Sunday, September 5, 2010

rooms and death

I was looking through the book reGeneration: 50 Photographers of Tomorrow recently and was struck by a series of photographs People Who Died Alone 2003 by Mieke Van de Voort.

Undertaken in collaboration with Amsterdam social services, the photographs show the interiors of apartments as they were found by social workers researching the identity of people who had died without any known friends or relations.

I am thinking about why I find the photographs so powerful.

At first it is the rooms themselves and what they reveal and hint at or hide, a kind of voyeurism, looking for clues, reading objects - about order, disorder, collections, rituals, routines, beliefs, history, memory, memorabilia, the physical, obsessions, compulsions, possessions, structures, the outer shell, our 'living rooms', the unfinished, the hidden or forgotten stories...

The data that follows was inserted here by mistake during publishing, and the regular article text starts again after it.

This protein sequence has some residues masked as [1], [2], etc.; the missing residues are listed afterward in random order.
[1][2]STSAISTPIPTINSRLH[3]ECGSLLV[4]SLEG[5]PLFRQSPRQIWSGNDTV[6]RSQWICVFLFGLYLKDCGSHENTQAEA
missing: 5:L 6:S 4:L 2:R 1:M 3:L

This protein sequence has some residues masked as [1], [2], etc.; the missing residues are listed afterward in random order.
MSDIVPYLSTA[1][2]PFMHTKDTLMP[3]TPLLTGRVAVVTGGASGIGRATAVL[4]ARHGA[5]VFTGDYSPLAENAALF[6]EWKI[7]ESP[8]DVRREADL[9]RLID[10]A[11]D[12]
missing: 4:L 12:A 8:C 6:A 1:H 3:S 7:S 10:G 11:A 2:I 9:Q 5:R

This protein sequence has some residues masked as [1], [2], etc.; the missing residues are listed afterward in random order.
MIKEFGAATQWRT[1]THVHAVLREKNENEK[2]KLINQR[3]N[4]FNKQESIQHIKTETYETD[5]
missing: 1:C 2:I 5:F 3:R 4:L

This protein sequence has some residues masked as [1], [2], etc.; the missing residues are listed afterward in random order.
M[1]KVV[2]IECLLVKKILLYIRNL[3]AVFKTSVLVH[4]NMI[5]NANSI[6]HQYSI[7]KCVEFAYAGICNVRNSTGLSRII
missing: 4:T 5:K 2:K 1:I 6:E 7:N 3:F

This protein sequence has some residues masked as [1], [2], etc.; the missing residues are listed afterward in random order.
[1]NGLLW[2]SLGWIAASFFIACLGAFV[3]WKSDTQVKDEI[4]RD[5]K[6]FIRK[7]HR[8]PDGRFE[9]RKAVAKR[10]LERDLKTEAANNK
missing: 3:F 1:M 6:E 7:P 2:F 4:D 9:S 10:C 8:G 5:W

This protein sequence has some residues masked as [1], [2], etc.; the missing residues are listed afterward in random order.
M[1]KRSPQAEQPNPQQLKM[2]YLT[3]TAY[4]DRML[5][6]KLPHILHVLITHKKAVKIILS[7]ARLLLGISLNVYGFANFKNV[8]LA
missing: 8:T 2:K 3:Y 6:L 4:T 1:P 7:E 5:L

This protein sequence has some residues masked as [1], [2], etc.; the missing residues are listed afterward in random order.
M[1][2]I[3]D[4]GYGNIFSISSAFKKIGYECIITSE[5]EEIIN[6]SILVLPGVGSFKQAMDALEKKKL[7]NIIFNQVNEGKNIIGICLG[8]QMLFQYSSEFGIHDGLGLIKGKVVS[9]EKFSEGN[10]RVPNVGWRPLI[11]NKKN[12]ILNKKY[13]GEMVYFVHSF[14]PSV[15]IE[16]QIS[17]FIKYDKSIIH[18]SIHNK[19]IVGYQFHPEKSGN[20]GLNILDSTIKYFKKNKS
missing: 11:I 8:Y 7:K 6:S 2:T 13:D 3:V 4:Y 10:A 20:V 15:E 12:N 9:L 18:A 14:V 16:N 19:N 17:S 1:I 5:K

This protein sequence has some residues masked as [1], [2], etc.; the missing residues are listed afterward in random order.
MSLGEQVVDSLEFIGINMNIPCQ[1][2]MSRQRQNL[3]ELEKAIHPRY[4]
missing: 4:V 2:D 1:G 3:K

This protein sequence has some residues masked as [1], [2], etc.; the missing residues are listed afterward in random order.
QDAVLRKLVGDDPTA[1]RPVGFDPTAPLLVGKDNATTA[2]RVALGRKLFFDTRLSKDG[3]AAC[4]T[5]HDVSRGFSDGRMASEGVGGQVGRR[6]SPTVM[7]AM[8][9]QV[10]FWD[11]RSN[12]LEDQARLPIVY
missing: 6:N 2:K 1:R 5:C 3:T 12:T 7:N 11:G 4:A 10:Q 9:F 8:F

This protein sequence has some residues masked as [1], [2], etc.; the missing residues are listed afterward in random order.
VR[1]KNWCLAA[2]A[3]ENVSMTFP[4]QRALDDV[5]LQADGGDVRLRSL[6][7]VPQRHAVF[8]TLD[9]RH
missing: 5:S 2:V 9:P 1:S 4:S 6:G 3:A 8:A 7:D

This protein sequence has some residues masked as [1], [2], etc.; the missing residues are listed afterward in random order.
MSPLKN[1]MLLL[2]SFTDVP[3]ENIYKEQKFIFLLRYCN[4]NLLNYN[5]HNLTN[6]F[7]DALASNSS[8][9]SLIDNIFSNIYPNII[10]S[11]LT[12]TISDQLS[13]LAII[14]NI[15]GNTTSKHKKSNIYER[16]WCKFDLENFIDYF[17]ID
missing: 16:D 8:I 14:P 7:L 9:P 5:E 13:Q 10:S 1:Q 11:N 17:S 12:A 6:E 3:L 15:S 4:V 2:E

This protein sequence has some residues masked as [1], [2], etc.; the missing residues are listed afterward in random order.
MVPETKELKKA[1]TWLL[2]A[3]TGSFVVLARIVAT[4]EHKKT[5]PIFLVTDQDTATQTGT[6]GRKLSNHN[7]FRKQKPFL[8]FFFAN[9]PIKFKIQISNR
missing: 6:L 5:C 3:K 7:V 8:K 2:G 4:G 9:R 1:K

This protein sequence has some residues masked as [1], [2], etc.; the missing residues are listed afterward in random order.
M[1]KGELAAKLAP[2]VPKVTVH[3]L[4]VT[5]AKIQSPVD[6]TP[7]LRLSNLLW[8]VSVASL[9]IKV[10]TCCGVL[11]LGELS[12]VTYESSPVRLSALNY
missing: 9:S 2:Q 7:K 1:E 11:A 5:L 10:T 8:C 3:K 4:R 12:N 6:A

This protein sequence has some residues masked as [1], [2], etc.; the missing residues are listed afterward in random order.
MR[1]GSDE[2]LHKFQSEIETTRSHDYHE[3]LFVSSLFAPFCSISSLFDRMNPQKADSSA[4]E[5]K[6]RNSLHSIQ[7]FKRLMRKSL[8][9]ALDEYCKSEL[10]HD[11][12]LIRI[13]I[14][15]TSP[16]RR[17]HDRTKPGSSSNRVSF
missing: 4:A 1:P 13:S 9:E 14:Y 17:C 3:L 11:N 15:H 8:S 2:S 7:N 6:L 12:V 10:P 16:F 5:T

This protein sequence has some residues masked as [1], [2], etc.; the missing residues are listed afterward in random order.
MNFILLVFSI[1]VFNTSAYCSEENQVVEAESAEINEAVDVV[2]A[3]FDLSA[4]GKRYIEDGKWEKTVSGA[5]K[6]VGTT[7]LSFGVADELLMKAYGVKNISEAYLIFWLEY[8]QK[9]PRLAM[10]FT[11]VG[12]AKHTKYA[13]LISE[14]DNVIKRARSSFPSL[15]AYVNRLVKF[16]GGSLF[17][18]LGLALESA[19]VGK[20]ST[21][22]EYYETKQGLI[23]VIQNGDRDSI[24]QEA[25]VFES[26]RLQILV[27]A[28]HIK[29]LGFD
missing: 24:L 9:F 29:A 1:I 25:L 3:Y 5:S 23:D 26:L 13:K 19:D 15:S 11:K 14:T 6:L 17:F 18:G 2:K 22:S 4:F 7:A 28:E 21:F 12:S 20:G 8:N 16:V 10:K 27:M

and through the objects the strong presence of the absent person - the missing life, anonymity, being invisible, isolation, the spiritual, the inner life, the finished life...

and the presence of death - the room as shrine, funerary objects, mementoes, the past - as if by looking hard enough you can see how it announces itself, see it coming for you...

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